Unlike Star Trek, The Expanse has no phasers, warp speed, holodecks, or transporters. Instead, the Amazon sci-fi series’ technology is far more realistic in scope. Based on the novels of the same name by James S.A. Corey, The Expanse initially aired on SyFy before being canceled and picked up by Amazon.
Set hundreds of years in the future, the human race has colonized the solar system but forced Earth, Mars, and the Asteroid Belt into a bitter cold war. That is until a detective chasing after a missing woman discovers alien technology that shifts the delicate power balance and could eradicate the entire human race.
Here’s a peek at six fascinating technologies in The Expanse universe that may one day become a reality.
The Epstein Drive
Named after its inventor Soloman Epstein, the Epstein Drive is a fusion drive that allows humans to travel between the inner planets, the asteroid belt, and outer planets. The Epstein Drive thrusts spaceships towards their intended destination using magnetic coil exhaust acceleration. At the halfway point, the drive flips and begins to decelerate. The fantastical science behind this drive has some real-world ramifications in that the acceleration of the spacecraft is akin to a high gravitational field.
During a test flight, a malfunction occurred on Epstein’s private spaceship, causing it to accelerate past the point at which humans could survive. Sadly, Epstein died, but the specifics of his journey into space were logged on his wife’s computer, who later sold the technology to Mars for a hefty sum. Rather than hoard the information, Mars, a colony of Earth, decided to share it with the United Nations of Earth in exchange for its independence. The two planets could then colonize the asteroid belt and outer planets together.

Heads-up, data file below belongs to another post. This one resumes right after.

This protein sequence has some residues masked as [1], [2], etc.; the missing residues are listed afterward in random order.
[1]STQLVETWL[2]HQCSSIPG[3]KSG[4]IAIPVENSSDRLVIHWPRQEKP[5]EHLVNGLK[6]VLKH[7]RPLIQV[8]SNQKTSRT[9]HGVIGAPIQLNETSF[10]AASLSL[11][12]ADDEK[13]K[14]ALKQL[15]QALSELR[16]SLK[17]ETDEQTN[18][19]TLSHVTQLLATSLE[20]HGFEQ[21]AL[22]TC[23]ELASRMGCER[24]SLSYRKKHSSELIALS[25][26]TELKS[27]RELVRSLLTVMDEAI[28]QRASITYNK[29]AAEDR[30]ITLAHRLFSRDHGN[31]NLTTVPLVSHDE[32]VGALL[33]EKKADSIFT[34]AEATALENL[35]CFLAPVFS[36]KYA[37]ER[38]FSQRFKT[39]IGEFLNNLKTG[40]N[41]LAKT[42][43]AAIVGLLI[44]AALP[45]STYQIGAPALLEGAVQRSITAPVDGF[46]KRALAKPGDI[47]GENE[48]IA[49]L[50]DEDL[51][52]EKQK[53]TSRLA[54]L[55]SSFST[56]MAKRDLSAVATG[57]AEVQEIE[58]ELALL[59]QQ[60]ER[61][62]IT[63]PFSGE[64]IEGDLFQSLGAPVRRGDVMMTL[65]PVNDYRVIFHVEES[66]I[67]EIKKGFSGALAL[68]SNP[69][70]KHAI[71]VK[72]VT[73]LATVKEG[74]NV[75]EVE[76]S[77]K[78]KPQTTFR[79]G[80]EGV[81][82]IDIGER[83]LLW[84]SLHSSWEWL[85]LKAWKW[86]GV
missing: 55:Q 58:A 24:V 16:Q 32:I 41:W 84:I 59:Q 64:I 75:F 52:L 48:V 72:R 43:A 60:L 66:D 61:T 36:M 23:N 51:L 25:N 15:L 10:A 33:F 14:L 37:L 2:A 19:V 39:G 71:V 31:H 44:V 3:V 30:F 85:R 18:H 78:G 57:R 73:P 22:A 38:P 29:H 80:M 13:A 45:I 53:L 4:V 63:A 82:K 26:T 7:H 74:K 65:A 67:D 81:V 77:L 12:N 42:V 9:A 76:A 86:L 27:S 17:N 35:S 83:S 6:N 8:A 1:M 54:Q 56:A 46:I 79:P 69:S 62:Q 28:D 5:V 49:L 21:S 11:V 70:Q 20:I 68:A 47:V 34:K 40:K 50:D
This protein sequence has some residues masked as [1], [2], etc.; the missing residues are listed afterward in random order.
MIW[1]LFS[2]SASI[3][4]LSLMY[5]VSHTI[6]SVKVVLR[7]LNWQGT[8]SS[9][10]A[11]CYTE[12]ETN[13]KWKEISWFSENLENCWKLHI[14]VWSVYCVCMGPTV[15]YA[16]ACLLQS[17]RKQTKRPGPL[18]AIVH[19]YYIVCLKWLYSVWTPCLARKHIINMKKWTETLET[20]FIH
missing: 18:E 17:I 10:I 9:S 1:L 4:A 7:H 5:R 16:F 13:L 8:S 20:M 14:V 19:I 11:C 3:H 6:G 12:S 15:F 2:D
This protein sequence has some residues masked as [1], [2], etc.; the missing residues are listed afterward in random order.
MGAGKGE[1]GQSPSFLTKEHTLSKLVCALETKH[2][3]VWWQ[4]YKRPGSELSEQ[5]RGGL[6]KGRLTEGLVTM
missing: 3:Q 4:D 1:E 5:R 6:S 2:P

While they appear to be advanced smartphones, those transparent handheld devices are hand terminals.
Smartphones and hand terminals carry out many of the same functions: video calls, personal data management, remote control device, and access control key. However, while a smartphone relies on memory, computing power, and cellular infrastructure owned and operated by large corporations, hand terminals in The Expanse are more of a ‘smart screen’ than anything else.
In the vastness of space, hand terminals rely on local computer networks. For example, onboard the Rocinante, the protagonist James Holden, communicates with the ship’s network. When the Rocinante is docked at a space station, Holden can then use his hand terminal to interface with the station’s network. If an individual were to travel from Earth to Mars and finally, the belt, their hand terminal would connect and sync with local networks subject to security limitations.
There are no pew-pew lasers in The Expanse universe. Instead, electromagnetic railguns are the weapon of choice for competing factions, including the United Nations Navy, the Martian Congressional Republic Navy, the Outer Planets Alliance, and the Protogen Corporation. Using electroconductive rails and electromagnetic force, these superpowered cannons harness mass and speed to send a dense metal slug barreling through the ships of opposing forces. Relying on fusion, railguns must charge briefly before each shot. The size of these weapons varies significantly, with lighter models firing off smaller slugs at accelerated rates and heavier ones doing the opposite. Interestingly, the U.S. Navy has tested similar technology for its own artillery.